Pemco Aeroplex, Inc. v. Johnson

Annotate this Case

634 So. 2d 1018 (1994)

PEMCO AEROPLEX, INC. v. Steven R. JOHNSON.

AV92000281.

Court of Civil Appeals of Alabama.

January 14, 1994.

*1019 Sydney F. Frazier, Jr. of Cabaniss, Johnston, Gardner, Dumas & O'Neal, Birmingham, for appellant.

Roger K. Fuston of Pate, Lewis & Lloyd, Birmingham, for appellee.

THIGPEN, Judge.

In August 1991, Steven R. Johnson filed a complaint against Pemco Aeroplex, Inc. (Pemco), seeking workmen's compensation benefits and alleging that he injured his back while in the line and scope of his employment with Pemco. Following ore tenus proceedings, the trial court found that Johnson received an injury to his back that arose out of and in the course of his employment with Pemco, that Johnson had reached maximum medical improvement in February 1992, that Johnson suffered a permanent partial disability, and that Johnson suffered a 30% loss of earning capacity as a result of the accident. The trial court awarded benefits accordingly; hence, Pemco appeals.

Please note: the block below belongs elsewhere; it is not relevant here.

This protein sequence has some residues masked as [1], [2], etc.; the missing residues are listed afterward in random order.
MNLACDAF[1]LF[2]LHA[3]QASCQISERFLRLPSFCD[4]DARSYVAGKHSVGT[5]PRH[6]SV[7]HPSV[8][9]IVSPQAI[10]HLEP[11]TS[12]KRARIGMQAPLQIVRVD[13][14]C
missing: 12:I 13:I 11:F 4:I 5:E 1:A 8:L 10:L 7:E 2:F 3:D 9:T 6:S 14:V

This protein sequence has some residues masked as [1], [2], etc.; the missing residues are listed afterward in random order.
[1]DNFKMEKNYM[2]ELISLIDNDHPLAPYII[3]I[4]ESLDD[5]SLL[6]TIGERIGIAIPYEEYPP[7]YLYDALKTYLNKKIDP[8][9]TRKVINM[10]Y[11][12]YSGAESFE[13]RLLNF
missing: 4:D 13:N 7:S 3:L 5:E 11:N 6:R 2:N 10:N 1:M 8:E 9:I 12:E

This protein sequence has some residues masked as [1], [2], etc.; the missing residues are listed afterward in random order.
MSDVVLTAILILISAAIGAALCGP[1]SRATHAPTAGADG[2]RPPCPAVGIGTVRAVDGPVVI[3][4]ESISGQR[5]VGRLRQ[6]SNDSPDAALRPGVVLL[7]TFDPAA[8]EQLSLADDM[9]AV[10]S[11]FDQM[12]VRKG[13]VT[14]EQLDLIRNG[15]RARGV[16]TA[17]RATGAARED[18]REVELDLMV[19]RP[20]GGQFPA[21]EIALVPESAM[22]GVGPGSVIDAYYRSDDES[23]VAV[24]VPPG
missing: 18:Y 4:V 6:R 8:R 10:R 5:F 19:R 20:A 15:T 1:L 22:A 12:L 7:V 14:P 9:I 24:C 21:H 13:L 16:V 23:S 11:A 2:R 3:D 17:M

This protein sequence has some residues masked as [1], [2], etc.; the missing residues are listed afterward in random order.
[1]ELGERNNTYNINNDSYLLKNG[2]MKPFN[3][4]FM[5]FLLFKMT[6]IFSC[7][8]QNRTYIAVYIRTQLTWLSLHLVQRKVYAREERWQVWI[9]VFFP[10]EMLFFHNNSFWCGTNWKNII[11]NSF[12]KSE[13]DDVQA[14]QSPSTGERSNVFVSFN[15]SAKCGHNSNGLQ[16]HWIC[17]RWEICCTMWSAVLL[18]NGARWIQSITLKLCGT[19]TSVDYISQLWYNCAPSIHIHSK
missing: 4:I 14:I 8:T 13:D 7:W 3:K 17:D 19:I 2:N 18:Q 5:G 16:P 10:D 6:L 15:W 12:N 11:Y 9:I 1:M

The dispositive issues on appeal are whether a reasonable view of the evidence supports the trial court's finding that Johnson reached maximum medical improvement in February 1992, and whether the trial court erred in finding that Johnson suffered a 30% loss of earning capacity.

Pemco first contends that there is no evidence in the record to support the trial court's finding that Johnson had reached maximum medical improvement in February 1992.